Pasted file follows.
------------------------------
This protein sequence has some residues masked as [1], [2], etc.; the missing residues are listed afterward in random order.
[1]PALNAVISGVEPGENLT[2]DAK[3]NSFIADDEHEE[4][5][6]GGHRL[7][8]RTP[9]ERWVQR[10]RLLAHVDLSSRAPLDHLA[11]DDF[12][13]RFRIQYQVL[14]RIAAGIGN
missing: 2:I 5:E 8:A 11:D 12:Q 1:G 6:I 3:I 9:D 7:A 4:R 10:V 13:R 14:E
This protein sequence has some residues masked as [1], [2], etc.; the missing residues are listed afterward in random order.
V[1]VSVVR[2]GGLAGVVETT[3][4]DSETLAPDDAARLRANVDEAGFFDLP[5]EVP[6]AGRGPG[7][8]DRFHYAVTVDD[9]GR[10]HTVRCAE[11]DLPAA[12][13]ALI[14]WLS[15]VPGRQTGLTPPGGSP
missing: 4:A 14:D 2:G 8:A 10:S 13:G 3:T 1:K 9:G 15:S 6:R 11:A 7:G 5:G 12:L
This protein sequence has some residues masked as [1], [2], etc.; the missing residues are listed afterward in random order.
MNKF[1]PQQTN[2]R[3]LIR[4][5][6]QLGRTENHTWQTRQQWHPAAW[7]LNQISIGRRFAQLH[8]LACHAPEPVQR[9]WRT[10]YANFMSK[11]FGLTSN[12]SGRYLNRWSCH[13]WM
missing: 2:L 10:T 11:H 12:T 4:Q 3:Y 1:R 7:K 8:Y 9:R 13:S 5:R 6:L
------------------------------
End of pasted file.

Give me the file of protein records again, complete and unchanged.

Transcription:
This protein sequence has some residues masked as [1], [2], etc.; the missing residues are listed afterward in random order.
[1]PALNAVISGVEPGENLT[2]DAK[3]NSFIADDEHEE[4][5][6]GGHRL[7][8]RTP[9]ERWVQR[10]RLLAHVDLSSRAPLDHLA[11]DDF[12][13]RFRIQYQVL[14]RIAAGIGN
missing: 2:I 5:E 8:A 11:D 12:Q 1:G 6:I 3:I 9:D 7:A 4:R 10:V 13:R 14:E
This protein sequence has some residues masked as [1], [2], etc.; the missing residues are listed afterward in random order.
V[1]VSVVR[2]GGLAGVVETT[3][4]DSETLAPDDAARLRANVDEAGFFDLP[5]EVP[6]AGRGPG[7][8]DRFHYAVTVDD[9]GR[10]HTVRCAE[11]DLPAA[12][13]ALI[14]WLS[15]VPGRQTGLTPPGGSP
missing: 4:A 14:D 2:G 8:A 10:S 13:G 3:T 1:K 9:G 15:S 6:R 11:A 7:G 5:G 12:L
This protein sequence has some residues masked as [1], [2], etc.; the missing residues are listed afterward in random order.
MNKF[1]PQQTN[2]R[3]LIR[4][5][6]QLGRTENHTWQTRQQWHPAAW[7]LNQISIGRRFAQLH[8]LACHAPEPVQR[9]WRT[10]YANFMSK[11]FGLTSN[12]SGRYLNRWSCH[13]WM
missing: 2:L 10:T 11:H 12:T 4:Q 3:Y 1:R 7:K 8:Y 9:R 13:S 5:R 6:L